Living well in 2012
NATCHEZ — As all those chocolate muffins consumed over the year become “muffin tops,” Miss-Lou eaters are considering weight loss as a New Year’s resolution.
Local fitness professionals said while plenty of folks start the year right with gym memberships and commitments to healthier diets, it takes long-term focus on specific goals to maintain a healthy weight.
In 2012, there are plenty of options to get in shape and stay that way. One new way is Perfect Fit, a group fitness studio, which opened at the Margaret Martin Performing Arts Center in December. Instructors said the variety of classes offering modern fitness regimens can break up the monotony of a treadmill while forging new friendships at the same time.
“With New Year’s coming up, people are resolving to make changes, and we are giving them the opportunity to do that with a variety of classes,” said Tracy Henry, who started Perfect Fit with Caroline Hungerford and Emily Maxwell. “Typically a New Year’s resolution will last one, two or three months.”
Aaron Kelly, manager at Anytime Fitness in Vidalia, said his advice to resolution-makers is consistent — set realistic expectations. Instead of setting drastic goals that might include long daily workouts and diets of water and broccoli, Kelly said success is much more likely when you start off slowly and develop a routine that works.
For others, helping Miss-Lou residents stick to resolutions and achieve a healthy weight is all about communication.
Carla Allgood, who manages Curves in Natchez, said at the beginning of the year there are many women making New Year’s resolutions to lose weight. Fitness professionals at Curves communicate with women to identify their goals, and then help them stay focused.
Perfect Fit instructors said their answer to staying focused is in the variety of classes and accountability of the group, which will help folks keep their resolutions.
“I am more likely to exercise if it’s a group class,” Hungerford said. “If you don’t see your friend there, you can badger them until they come back.”
Henry added that the varied class times also offer the “perfect fit” for the schedules of busy people. Classes include PiYo, toning, mat Pilates, aerobics, cardio and core. Future exercise classes might include the booty bar and hula-hoop Pilates.
“One of our goals is to offer classes that are not being offered anywhere else,” Henry said.
Kathryn Nutter attended a sample class on Dec. 22 that exposed a roomful of potential clients to classes offered at Perfect Fit. Nutter said she came to the sample class because she was interested in seeing the different formats. She liked the PiYo workout.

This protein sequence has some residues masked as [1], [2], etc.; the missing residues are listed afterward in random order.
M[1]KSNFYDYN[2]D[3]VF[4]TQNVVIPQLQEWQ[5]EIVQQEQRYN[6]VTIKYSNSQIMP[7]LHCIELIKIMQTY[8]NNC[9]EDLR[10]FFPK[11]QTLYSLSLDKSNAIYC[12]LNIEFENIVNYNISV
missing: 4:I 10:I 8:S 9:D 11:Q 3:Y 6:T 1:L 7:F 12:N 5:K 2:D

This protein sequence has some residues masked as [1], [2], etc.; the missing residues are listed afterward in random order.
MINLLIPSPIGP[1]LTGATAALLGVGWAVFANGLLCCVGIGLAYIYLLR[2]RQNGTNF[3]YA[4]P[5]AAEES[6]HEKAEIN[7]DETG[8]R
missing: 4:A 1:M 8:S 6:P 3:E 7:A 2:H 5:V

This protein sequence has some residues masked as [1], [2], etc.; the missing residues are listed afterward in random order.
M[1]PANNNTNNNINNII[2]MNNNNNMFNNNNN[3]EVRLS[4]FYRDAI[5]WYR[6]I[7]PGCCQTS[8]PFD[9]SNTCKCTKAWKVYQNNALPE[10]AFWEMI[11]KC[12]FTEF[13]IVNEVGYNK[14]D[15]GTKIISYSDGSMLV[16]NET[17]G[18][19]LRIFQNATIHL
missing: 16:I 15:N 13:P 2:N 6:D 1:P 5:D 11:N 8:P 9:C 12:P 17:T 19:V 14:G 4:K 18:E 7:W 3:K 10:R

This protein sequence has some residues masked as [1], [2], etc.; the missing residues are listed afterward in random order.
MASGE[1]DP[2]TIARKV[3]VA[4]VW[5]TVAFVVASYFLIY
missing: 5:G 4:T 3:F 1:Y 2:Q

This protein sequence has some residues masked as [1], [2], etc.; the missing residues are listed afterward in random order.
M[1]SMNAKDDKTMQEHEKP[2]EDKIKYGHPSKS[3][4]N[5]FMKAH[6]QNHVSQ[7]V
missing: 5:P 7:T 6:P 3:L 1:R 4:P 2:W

“It combines yoga, but adding more motion,” Nutter said. “I think making a commitment to this — especially with so many classes — it will be easier to keep a resolution because you can try something different every time.”
Instructor Emily Maxwell said the classes are not just about fitness.
“You also come for your overall well-being to improve a healthy state of mind and life in general,” Maxwell said. “And it’s fun. We are prepared to help people of all ages and abilities. Anything can be adjusted for all fitness levels. We tune (the workout) to how the class responds to it.”
Allgood said at Curves they think it is important to change up a routine because progress tends to plateau, which can be discouraging. The variety of activities — exercise classes, treadmills and exercise machines — can help women continue to see results, she said.
“We have 10 machines and you go around for 30 minutes which is ideal for those on a timeline who can’t go to the gym and stay for hours,” Allgood said. “A good workout can burn 500 calories in 30 minutes.”
Kelly said one Anytime Fitness client who resolved to lose weight lost more than 100 pounds by taking the advice to develop an achievable routine.
“She realized it was a process,” Kelly said.
Anytime Fitness offers use of cardio equipment, like treadmills, elliptical cross-trainers and cycles, and machine circuits and free weights for strength-training.
Kelly said he believes the biggest reason for first-quarter fitness dropouts is fear and intimidation, especially in a region where everyone knows everyone.
“In our market locally, I think there is an intimidation factor,” Kelly said. “People automatically think if they enter a gym in Vidalia or Natchez, there is insecurity that everyone knows they are out of shape. Or, they walk around, look at the machines and get scared.”
Kelly said he can understand why this happens, but he added that everyone goes to the gym for the same reason — to attain fitness goals, whatever they may be.